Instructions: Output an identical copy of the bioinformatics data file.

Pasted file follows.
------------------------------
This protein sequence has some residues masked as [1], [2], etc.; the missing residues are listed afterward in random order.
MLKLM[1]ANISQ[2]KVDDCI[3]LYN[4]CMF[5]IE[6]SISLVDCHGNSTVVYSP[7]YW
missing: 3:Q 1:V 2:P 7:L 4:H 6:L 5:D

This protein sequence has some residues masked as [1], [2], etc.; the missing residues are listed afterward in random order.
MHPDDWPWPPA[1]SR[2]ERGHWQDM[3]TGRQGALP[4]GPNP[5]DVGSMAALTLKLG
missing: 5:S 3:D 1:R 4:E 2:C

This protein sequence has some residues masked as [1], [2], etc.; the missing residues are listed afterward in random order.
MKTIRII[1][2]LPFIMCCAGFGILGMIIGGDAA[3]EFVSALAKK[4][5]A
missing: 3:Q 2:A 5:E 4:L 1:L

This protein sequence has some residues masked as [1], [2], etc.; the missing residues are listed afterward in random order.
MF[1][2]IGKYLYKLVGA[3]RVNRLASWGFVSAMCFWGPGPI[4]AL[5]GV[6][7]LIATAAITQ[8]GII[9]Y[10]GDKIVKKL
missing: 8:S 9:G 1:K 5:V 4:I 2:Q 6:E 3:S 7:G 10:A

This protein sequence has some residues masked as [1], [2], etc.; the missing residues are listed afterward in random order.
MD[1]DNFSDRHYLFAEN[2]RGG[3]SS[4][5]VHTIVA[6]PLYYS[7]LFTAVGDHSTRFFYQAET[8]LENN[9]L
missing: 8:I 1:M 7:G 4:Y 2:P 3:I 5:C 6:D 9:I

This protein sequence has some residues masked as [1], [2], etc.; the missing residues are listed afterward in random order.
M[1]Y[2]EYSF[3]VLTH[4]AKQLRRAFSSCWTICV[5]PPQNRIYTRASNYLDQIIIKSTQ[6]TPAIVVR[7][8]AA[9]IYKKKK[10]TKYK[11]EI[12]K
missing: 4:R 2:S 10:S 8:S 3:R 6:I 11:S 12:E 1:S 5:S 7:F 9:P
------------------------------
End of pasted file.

This protein sequence has some residues masked as [1], [2], etc.; the missing residues are listed afterward in random order.
MLKLM[1]ANISQ[2]KVDDCI[3]LYN[4]CMF[5]IE[6]SISLVDCHGNSTVVYSP[7]YW
missing: 3:Q 1:V 2:P 7:L 4:H 6:L 5:D

This protein sequence has some residues masked as [1], [2], etc.; the missing residues are listed afterward in random order.
MHPDDWPWPPA[1]SR[2]ERGHWQDM[3]TGRQGALP[4]GPNP[5]DVGSMAALTLKLG
missing: 5:S 3:D 1:R 4:E 2:C

This protein sequence has some residues masked as [1], [2], etc.; the missing residues are listed afterward in random order.
MKTIRII[1][2]LPFIMCCAGFGILGMIIGGDAA[3]EFVSALAKK[4][5]A
missing: 3:Q 2:A 5:E 4:L 1:L

This protein sequence has some residues masked as [1], [2], etc.; the missing residues are listed afterward in random order.
MF[1][2]IGKYLYKLVGA[3]RVNRLASWGFVSAMCFWGPGPI[4]AL[5]GV[6][7]LIATAAITQ[8]GII[9]Y[10]GDKIVKKL
missing: 8:S 9:G 1:K 5:V 4:I 2:Q 6:E 3:S 7:G 10:A

This protein sequence has some residues masked as [1], [2], etc.; the missing residues are listed afterward in random order.
MD[1]DNFSDRHYLFAEN[2]RGG[3]SS[4][5]VHTIVA[6]PLYYS[7]LFTAVGDHSTRFFYQAET[8]LENN[9]L
missing: 8:I 1:M 7:G 4:Y 2:P 3:I 5:C 6:D 9:I

This protein sequence has some residues masked as [1], [2], etc.; the missing residues are listed afterward in random order.
M[1]Y[2]EYSF[3]VLTH[4]AKQLRRAFSSCWTICV[5]PPQNRIYTRASNYLDQIIIKSTQ[6]TPAIVVR[7][8]AA[9]IYKKKK[10]TKYK[11]EI[12]K
missing: 4:R 2:S 10:S 8:S 3:R 6:I 11:S 12:E 1:S 5:S 7:F 9:P